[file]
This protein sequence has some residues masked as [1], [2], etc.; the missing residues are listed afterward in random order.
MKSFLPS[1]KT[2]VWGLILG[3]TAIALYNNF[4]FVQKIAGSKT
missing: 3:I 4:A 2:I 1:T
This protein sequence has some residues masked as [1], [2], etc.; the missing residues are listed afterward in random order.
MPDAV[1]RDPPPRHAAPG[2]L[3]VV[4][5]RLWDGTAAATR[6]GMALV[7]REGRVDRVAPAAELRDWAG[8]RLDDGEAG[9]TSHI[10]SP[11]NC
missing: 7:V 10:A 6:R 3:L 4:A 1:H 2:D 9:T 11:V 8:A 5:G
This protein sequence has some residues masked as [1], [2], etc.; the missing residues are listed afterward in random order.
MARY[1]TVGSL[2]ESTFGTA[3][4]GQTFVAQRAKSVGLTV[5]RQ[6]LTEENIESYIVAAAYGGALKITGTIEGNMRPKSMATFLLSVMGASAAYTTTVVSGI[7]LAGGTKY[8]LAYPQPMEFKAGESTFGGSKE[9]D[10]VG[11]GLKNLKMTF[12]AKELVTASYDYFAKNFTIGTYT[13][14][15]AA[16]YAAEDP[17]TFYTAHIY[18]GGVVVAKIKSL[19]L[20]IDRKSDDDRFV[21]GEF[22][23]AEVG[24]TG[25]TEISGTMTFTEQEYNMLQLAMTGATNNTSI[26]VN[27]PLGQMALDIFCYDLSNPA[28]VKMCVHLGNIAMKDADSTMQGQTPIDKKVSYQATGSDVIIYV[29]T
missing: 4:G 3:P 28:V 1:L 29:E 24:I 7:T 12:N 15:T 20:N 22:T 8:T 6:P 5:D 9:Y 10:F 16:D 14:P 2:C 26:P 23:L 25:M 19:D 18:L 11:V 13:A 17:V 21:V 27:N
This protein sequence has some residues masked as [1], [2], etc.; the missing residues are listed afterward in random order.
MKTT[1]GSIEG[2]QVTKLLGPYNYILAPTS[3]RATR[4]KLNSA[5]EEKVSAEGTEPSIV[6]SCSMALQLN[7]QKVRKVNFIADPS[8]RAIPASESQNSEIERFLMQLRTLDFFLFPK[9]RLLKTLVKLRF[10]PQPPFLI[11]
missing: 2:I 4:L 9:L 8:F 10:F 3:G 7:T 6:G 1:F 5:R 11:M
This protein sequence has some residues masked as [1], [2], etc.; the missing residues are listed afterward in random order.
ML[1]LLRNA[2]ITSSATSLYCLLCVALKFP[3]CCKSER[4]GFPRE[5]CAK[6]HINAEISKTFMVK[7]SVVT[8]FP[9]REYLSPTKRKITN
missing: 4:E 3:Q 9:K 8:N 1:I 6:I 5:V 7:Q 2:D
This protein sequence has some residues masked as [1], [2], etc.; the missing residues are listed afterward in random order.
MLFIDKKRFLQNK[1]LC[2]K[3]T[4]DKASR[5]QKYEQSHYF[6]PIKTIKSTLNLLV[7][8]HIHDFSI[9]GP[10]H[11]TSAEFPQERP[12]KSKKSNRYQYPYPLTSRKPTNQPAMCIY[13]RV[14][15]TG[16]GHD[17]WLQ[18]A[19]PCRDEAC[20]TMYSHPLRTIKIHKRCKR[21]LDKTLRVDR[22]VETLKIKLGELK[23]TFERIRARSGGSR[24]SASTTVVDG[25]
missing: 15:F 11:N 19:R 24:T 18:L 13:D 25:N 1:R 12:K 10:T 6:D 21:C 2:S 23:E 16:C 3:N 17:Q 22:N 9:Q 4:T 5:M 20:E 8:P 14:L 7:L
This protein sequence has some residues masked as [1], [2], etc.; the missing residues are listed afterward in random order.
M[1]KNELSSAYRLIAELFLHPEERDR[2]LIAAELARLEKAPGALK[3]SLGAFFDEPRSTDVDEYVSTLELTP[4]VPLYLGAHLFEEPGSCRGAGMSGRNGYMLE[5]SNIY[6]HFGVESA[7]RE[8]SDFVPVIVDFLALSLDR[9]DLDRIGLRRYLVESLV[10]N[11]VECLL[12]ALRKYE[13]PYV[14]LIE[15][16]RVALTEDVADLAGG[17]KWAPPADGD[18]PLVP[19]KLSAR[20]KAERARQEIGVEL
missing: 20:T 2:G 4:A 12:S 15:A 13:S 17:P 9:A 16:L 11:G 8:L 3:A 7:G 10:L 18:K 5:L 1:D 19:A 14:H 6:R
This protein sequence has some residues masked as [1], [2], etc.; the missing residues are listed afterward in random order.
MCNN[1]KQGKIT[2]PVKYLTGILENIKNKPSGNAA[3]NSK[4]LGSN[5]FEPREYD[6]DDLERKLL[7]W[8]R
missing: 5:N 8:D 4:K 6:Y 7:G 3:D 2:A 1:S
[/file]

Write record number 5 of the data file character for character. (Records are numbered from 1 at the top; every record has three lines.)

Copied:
This protein sequence has some residues masked as [1], [2], etc.; the missing residues are listed afterward in random order.
ML[1]LLRNA[2]ITSSATSLYCLLCVALKFP[3]CCKSER[4]GFPRE[5]CAK[6]HINAEISKTFMVK[7]SVVT[8]FP[9]REYLSPTKRKITN
missing: 4:E 3:Q 9:K 8:N 1:I 6:I 5:V 7:Q 2:D